In the summer of 2019, members of the Rural Embodiment and Community Health (REACH) research group — led by Gildner and Tara J. Cepon-Robins, associate professor of anthropology at the University of Colorado Colorado Springs (UCCS) and including WashU biologist Elizabeth K. Mallott and former UCCS undergraduate Isabella C. Recca — traveled to the rural Mississippi Delta to conduct preliminary community research.

They chose to focus on a small, predominantly black, rural community that is frequently affected by flooding and sewage backups due to community-reported infrastructural neglect.

In total, 24 children — including 12 boys and 12 girls ranging in age from infants to 14 — from 12 households participated in the study. Overall, 38% of children were found to have one or both types of parasitic infections.

Contrary to expectations, they found no significant differences in infection status based on age, gender or household size, although Gildner acknowledges that this could be due to the relatively small sample size. He hopes that continued research with a larger data set will allow the team to better test these patterns in the near future.

Last summer, the team collected additional samples from adults in the same Mississippi community as well as East St. Louis in a community facing similar problems related to infrastructure failure, persistent flooding and sewage backups, Gildner said. The team is also analyzing soil samples collected from various shared community spaces during the 2022 trip to better examine these patterns. And plans are underway to collect additional data in other Mississippi Delta communities this summer.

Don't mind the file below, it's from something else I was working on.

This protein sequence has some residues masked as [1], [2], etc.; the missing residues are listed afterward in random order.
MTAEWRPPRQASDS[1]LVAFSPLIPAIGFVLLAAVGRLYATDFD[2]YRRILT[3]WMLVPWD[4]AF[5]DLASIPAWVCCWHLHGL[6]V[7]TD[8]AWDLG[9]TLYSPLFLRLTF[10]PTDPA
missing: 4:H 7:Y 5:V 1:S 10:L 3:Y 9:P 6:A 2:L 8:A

Education is the key

Lack of education is one of the reasons why parasitic infections often go undetected.

“One interesting thing we noticed during our visit to Mississippi in 2019 is that some of the grandparents we spoke to knew the threat posed by parasite infections locally because they had heard about these issues as children,” Gildner said. “One grandparent told us they remembered public health education programs discussing the dangers of hookworm infection and encouraging community members to wear shoes outdoors to prevent infection.

“However, these messages stopped after early childhood and they always wondered why no one talked about these infections anymore. This kind of messages could be relatively simple to implement, although basic information about key infections would have to be provided from parasites, as many people are no longer aware of these diseases.’

Even health care providers often assume that the risk of parasitic infection is greater for Americans who travel abroad. Educating healthcare providers about the threat parasitic infections pose to the US, how to recognize symptoms and test appropriately is key.

“Without this basic medical knowledge, diagnoses can be missed and treatment delayed,” Gildner said. “For example, one participant last summer was diagnosed with Helicobacter pylori, a bacterium we recently started studying that can cause stomach ulcers and some stomach cancers in severe cases. However, he told us that it took months and visits to multiple doctors to properly test and diagnose, largely because of the assumption that symptomatic cases of this bacterial infection are not a major concern in the US.”

While an option for areas suffering from heavy rates of parasite infestation, prophylactic mass drug administration is not a practical first step in addressing the problem, Gildner explained. There isn’t enough public awareness of the conditions, and safe and effective drugs used to treat infections from common parasites are prohibitively expensive in the U.S., he said.

However, Gildner would like to see more government investment in research in other US locations to clarify the current extent of parasite infections and identify key sources of exposure that could be targeted to improve health outcomes.